Spring’s triumphant arrival in Paris is evident not just by tulips blooming in the Tuileries but also by the brocantes popping up all over the city. Brocantes are similar to flea markets except that they are temporary. The secondhand dealers are like a band of gypsies. They rove the brocante circuit from one Paris arrondissement to another, week after week. They stuff their cars or vans full of goods, which they might have procured from flea markets, auctions or estate sales, or a hoarder’s attic.
Usually starting on Saturday mornings, they pull in early to pick as prime a spot as they can get along the sidewalk, ideally shaded by plane trees. They haul out boxes and display their goods on rickety folding tables or thick blankets spread on the ground. Then they settle in for a long sit, often with a bottle of wine within easy reach.
The sudden appearance of neighborhood brocantes seems random, almost magical, and that’s part of their charm. But in fact the city controls the scheduling of these well in advance. The most visible tip-off is a bright yellow banner that hangs high over the streets, announcing the upcoming brocante. These banners appear about a week or ten days before it arrives. But for those who like to plan ahead, the city provides a listing on their website.
For those who enjoy la chasse au trésor, the thrill is in discovering the unexpected.
And the first thrilling discovery might be stumbling upon the brocante itself. When I last visited Montmartre, for example, it was with the intention of checking out the latest items at the fabulous fabric market Marché Saint-Pierre. I climbed the stairs from the Métro and exited into a hustle and bustle. Sidewalks were thicker than usual with people strolling. The normal pedestrian traffic patterns were interrupted by mannequins and other wares jutting out onto the sidewalks. Usually visitors to this neighborhood are looking upward at the gleaming dome of Montmartre’s famous church Sacré Coeur. But this day their gazes were trained lower, alighting on the rusted and worn, the secular treasures at eye level.
Treasures or trash? Well that’s a matter of individual opinion and fancy – and memory. I sighted several items that reminded me of childhood. An Utz potato chip tin. An Amish-style blanket with interlocking hexagons in peach and blue pastels. Where did these items come from? Sometimes sellers are willing to disclose, but just as often that’s their trade secret and not to be disclosed easily or honestly. In my opinion, it doesn’t matter. Knowing that the current provenance is a sidewalk in Paris is usually good enough for me.
Some brocante dealers specialize in certain types of items–artwork, furniture, enamelware, silver serving pieces and cutlery, vintage jewelry or clothing, for example. And this, in part, is what distinguishes them from the vide-greniers (attic-emptiers) which are like yard sales where individuals come to unload a motley assortment of items they no longer use or want. The lines are frequently blurred though, and at brocantes you can expect to see a wide range of quality, condition, and expense.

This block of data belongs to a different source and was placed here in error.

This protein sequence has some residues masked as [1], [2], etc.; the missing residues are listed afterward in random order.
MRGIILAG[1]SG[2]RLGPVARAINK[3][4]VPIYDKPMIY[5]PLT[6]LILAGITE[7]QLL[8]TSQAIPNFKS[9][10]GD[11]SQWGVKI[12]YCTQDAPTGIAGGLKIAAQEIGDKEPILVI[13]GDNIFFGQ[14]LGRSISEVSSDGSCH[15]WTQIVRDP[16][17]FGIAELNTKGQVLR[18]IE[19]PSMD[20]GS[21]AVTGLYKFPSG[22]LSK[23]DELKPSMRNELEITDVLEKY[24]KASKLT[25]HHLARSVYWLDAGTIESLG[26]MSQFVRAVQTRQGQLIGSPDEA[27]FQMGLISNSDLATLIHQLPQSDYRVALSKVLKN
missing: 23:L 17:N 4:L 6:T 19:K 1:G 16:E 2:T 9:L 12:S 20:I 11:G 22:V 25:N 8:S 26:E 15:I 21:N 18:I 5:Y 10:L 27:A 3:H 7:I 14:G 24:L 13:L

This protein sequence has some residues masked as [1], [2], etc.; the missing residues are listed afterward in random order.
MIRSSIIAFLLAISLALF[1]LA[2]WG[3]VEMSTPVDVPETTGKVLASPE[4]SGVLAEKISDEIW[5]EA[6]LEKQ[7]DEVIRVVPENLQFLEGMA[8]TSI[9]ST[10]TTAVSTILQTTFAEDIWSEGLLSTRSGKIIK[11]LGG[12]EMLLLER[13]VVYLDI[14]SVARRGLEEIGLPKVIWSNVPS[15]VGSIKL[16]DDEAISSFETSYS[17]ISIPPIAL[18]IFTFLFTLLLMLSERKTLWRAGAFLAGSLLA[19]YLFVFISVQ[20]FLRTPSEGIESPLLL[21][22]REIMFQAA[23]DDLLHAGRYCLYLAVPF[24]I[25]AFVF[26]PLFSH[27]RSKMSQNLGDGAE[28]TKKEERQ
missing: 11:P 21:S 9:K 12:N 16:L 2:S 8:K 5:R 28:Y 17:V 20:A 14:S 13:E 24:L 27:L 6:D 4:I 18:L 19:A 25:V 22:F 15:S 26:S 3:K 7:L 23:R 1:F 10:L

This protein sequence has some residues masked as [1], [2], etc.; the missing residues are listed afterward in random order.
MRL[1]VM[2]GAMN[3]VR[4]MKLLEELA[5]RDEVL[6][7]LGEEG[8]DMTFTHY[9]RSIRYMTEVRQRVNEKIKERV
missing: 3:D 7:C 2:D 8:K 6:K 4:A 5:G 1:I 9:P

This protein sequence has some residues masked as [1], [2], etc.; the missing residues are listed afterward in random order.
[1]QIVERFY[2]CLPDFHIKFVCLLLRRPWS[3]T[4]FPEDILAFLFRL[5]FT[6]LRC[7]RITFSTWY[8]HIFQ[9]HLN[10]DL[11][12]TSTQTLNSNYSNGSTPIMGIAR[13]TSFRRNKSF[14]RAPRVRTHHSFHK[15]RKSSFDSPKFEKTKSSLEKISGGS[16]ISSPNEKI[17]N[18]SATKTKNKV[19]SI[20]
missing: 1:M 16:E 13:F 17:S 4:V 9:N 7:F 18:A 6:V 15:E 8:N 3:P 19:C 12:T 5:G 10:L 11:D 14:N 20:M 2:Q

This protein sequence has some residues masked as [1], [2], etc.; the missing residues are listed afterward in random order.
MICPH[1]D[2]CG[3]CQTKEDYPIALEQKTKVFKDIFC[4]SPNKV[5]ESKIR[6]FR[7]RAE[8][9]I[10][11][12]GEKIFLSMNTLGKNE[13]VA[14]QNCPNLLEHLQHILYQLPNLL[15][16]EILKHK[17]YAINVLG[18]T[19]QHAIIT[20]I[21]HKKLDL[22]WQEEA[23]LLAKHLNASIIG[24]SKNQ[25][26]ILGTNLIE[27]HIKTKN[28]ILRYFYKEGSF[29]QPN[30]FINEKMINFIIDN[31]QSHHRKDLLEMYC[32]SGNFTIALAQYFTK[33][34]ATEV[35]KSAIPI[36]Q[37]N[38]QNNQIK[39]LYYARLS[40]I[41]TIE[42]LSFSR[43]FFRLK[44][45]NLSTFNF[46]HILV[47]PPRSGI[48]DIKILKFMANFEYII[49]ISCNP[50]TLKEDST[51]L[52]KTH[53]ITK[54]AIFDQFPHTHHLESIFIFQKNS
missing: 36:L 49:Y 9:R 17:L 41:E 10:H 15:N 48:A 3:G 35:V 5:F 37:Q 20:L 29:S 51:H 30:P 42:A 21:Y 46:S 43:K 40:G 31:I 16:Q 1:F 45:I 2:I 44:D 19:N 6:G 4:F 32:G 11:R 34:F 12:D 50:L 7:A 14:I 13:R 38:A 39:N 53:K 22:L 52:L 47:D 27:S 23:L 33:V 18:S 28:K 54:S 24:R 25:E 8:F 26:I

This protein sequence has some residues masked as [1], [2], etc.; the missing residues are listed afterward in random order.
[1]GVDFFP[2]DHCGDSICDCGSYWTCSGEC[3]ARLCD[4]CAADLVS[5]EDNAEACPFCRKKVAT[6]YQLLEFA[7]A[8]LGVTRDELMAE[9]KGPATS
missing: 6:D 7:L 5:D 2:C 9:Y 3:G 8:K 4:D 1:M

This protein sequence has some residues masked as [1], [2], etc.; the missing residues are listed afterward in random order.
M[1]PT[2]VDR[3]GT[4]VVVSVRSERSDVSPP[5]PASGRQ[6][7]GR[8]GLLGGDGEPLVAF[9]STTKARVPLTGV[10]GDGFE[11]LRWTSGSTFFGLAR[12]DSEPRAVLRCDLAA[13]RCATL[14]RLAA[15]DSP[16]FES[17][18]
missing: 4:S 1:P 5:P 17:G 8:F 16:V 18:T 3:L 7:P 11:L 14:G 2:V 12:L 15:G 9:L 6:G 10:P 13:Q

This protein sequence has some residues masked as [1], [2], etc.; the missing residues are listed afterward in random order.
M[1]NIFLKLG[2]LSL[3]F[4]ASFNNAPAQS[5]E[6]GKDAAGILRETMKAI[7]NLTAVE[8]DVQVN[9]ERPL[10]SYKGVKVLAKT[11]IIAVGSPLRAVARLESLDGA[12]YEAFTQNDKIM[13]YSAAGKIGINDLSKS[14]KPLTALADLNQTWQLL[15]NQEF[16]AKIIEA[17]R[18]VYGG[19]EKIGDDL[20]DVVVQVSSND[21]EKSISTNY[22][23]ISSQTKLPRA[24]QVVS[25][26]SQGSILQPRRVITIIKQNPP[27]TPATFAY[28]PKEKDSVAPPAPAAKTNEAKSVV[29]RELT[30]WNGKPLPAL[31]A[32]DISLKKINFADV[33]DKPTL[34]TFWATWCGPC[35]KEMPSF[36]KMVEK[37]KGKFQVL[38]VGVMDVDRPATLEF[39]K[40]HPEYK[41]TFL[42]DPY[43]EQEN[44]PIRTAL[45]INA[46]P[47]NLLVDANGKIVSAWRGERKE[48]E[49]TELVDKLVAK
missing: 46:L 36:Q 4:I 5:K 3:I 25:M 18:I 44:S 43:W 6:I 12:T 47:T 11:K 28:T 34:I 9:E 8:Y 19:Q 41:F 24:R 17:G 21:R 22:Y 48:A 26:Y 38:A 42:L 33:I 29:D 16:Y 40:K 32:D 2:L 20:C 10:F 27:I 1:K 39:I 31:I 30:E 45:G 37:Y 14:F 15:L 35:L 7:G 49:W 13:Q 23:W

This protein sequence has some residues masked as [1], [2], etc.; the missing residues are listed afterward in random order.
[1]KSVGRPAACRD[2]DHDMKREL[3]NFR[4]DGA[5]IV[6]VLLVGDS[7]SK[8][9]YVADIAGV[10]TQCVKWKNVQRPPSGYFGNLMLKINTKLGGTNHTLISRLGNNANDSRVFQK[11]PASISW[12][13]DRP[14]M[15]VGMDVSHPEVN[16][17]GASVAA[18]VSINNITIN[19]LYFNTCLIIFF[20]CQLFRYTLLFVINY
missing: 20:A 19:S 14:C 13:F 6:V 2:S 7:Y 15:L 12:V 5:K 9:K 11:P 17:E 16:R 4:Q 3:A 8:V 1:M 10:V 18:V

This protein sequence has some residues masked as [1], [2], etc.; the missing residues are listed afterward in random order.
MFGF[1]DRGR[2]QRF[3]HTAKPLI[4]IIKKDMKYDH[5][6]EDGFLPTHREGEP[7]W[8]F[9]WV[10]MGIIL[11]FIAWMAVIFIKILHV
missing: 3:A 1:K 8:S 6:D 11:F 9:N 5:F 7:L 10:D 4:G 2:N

There are some high-end brocantes, such as the Salon Antiquités Brocantes, which takes place at place de la Bastille every May and November.
The 2016 spring Salon Antiquités Brocante runs from May 5-15 in place de la Bastille. About 500 dealers from all over France bring their goods. Several appraisers are on site as well to advise on authenticity.
Some tips and words of caution: Don’t take photos without asking permission. Or else you risk being scolded– sometimes vigorously–for an extra dose of public humiliation. Bartering is okay, but always handle the discussion respectfully and don’t start off too low if you want to be taken seriously. Walking away with indifference can sometimes help re-engage the seller to come back with a counteroffer. I might ask for a 30% reduction in price, and typically get about 10-25%.
Especially at the smaller neighborhood “pop-up” brocantes, I find that many of the sellers are equally as fascinating to view as their displays. Roughly an equal number of men as women, their faces are often etched with the lines of hard-scrabble living. Some don’t seem all that interested in making a sale. At the Montmartre brocante, I arrived around lunchtime (a 2-hour window, mind you) and many of the dealers had shifted their positions to join friends. I watched as one woman unfurled a tablecloth, laid it upon a mahogany end table she had brought to sell, and pulled out a sumptuous lunch for herself and a vendor friend to share. Like so much else in Paris–and certainly at the markets of Paris–the brocantes are not just about completing quick transactions but instead savoring the experience: Being outdoors, enjoying friendship, trading gossip, sharing food, and taking a swig of wine. If an item happens so sell, so much the better.
For more information about brocantes:
Or pick up a copy of the magazine Antiquités Brocantes (easy to find in Paris) for a listing of the month’s brocantes.